The Case of the Las Vegas Orangutan Beater Continues to Make History

Published by Jennifer O'Connor.

It’s been over 25 years since a dancer at the Stardust Hotel in Las Vegas filmed entertainer Bobby Berosini beating and shaking the orangutans in his act backstage at the casino and nearly 20 years since he got out of the ape business and reportedly left the country, after an aggressive lawsuit filed by PETA.

A sign for Berosini's act at the Stardust Hotel in Las Vegas.

A sign for Berosini’s act at the Stardust Hotel in Las Vegas.

 

An orangutan inside Berosini’s trailer. This is where Popi and others lived when not being used on stage.

An orangutan inside Berosini’s trailer. This is where Popi and others lived when not being used on stage.

 

But even though the beatings and deprivation are long over, Berosini’s legacy of abuse lingers on. West Virginia car dealer Paul White Chevrolet recently ran two commercials featuring old footage of Popi, one of the orangutans in Berosini’s act who now lives at an accredited sanctuary. When we informed the dealership about Berosini’s cruel training methods, the general manager pulled the ads off the air. Popi: 1, Berosini: 0.

Close-up of orangutan© iStock.com/luxiangjian4711

*The image shown above is not Popi the orangutan.

This victory is just the latest in our campaign to get great apes out of the entertainment industry. For example, after meeting with PETA, the majority of ad agencies pledged never to feature great apes in their ads. Anyone who watches TV attentively has noticed that there are fewer and fewer ads featuring great apes on the air.

Less demand for great-ape “entertainers” means that there’s an end in sight to the cruel industry that steals baby chimpanzees and orangutans away from their mothers and uses violent methods to train them to perform. In the last few years, most of the trainers who supplied great apes for ads have gotten out of the business, and there are only a handful of them left. Thanks to the progressive decisions of ad agencies not to use them in their work and also because of advances in computer-generated imagery technology, it’s only a matter of time before the remaining ape exploiters are history.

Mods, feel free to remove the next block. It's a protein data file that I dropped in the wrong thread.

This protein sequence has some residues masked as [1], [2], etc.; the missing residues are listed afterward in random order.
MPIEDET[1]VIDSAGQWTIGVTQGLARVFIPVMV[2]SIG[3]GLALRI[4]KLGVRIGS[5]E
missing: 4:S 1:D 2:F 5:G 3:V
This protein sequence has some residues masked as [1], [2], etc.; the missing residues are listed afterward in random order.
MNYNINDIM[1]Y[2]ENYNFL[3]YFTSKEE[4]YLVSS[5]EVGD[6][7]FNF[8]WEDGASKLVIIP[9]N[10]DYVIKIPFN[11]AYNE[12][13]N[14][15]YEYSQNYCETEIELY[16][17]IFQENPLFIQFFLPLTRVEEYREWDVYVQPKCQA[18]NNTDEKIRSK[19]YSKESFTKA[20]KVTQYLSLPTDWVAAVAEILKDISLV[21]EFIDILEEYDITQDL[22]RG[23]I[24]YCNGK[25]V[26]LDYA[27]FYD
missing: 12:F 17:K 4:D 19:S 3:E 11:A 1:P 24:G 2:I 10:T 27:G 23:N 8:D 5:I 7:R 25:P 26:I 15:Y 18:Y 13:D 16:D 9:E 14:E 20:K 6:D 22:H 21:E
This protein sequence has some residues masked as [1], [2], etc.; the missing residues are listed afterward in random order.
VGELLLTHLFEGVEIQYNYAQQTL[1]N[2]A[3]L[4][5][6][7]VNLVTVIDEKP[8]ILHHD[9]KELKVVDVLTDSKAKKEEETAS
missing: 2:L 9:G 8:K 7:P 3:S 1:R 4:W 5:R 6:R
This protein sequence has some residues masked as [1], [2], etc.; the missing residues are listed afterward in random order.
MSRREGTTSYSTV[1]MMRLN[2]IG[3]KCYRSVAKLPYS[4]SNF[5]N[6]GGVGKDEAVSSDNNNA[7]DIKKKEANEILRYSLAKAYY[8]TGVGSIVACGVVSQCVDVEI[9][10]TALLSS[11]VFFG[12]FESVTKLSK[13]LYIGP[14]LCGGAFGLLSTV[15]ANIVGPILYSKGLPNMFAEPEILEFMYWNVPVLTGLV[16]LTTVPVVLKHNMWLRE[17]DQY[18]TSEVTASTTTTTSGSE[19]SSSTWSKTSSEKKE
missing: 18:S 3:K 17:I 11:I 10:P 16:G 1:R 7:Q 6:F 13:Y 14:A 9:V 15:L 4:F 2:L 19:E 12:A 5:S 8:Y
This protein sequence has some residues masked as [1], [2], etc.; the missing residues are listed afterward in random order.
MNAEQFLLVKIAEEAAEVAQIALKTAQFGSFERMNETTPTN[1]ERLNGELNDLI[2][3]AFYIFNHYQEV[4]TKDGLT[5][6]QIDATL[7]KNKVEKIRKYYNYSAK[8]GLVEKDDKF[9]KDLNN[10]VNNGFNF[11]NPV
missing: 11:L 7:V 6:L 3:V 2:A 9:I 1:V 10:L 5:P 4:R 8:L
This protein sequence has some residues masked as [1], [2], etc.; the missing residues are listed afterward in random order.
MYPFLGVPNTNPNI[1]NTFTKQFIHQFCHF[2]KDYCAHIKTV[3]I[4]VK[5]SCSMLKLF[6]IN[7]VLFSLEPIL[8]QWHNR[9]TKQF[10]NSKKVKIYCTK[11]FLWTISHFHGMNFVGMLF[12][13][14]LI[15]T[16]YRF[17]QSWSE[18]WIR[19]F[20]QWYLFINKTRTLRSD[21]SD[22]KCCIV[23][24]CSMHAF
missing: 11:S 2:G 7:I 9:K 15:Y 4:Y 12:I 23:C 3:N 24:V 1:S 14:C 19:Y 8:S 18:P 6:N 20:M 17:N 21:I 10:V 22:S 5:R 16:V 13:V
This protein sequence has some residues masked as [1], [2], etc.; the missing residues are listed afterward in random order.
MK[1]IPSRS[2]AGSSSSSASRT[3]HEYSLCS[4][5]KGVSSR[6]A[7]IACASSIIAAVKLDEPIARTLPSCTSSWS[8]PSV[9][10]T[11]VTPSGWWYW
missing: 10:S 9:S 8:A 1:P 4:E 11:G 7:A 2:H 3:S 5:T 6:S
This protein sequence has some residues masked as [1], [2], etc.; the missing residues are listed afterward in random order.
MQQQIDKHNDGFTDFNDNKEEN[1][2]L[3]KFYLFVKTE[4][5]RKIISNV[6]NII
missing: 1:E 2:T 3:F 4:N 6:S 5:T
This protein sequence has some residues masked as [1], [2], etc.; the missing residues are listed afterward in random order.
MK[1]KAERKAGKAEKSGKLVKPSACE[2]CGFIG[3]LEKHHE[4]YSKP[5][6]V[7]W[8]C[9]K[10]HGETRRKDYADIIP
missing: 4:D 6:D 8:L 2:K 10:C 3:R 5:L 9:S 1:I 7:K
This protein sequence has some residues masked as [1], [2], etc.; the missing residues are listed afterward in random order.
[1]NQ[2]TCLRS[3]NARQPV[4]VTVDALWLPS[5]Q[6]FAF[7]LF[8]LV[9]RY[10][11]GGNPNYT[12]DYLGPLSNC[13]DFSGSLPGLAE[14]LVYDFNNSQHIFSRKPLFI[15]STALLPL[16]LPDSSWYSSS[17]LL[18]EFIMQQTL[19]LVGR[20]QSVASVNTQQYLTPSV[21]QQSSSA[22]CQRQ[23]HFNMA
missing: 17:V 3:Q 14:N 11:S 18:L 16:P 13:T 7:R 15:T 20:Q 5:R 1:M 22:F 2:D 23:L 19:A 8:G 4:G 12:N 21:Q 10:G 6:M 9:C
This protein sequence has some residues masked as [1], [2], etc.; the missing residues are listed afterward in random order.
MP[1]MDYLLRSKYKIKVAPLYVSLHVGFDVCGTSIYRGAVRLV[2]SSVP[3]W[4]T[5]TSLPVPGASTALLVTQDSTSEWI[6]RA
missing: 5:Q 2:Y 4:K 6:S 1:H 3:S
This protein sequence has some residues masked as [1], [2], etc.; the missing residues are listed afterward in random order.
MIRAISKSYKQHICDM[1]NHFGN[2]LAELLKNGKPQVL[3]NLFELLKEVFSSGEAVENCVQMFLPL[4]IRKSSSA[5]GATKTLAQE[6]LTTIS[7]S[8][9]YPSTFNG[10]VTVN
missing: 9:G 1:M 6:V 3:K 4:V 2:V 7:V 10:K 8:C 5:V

What You Can Do

The Suburban Auto Group in Oregon is still airing a 2003 ad featuring a chimpanzee from abusive animal trainer Sid Yost. Let the Suburban Auto Group know that it’s out of touch and urge it to stop airing ads featuring abused apes.

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“Almost all of us grew up eating meat, wearing leather, and going to circuses and zoos. We never considered the impact of these actions on the animals involved. For whatever reason, you are now asking the question: Why should animals have rights?” READ MORE

— Ingrid E. Newkirk, PETA President and co-author of Animalkind